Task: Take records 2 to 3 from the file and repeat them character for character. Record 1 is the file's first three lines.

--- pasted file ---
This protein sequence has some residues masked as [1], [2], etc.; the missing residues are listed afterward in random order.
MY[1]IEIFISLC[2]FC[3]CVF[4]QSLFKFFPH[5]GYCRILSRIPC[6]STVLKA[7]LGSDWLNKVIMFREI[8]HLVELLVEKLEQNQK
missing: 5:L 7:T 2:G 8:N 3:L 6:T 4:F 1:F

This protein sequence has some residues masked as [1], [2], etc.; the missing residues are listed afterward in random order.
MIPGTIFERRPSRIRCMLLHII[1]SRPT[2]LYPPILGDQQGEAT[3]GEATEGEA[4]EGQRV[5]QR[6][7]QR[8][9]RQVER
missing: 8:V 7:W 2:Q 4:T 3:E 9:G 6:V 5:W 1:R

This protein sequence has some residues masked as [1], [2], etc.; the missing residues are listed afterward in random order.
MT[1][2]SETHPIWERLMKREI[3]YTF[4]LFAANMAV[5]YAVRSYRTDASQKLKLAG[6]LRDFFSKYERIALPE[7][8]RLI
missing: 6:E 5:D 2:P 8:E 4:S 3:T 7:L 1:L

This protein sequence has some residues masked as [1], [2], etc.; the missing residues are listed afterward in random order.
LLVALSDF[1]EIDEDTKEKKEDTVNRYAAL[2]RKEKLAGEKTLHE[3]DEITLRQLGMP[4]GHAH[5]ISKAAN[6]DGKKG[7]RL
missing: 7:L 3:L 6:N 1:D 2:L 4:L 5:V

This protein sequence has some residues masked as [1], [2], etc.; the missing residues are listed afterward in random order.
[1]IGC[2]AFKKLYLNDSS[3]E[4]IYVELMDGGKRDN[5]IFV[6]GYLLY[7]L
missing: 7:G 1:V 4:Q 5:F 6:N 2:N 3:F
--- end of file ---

This protein sequence has some residues masked as [1], [2], etc.; the missing residues are listed afterward in random order.
MIPGTIFERRPSRIRCMLLHII[1]SRPT[2]LYPPILGDQQGEAT[3]GEATEGEA[4]EGQRV[5]QR[6][7]QR[8][9]RQVER
missing: 8:V 7:W 2:Q 4:T 3:E 9:G 6:V 5:W 1:R

This protein sequence has some residues masked as [1], [2], etc.; the missing residues are listed afterward in random order.
MT[1][2]SETHPIWERLMKREI[3]YTF[4]LFAANMAV[5]YAVRSYRTDASQKLKLAG[6]LRDFFSKYERIALPE[7][8]RLI
missing: 6:E 5:D 2:P 8:E 4:S 3:T 7:L 1:L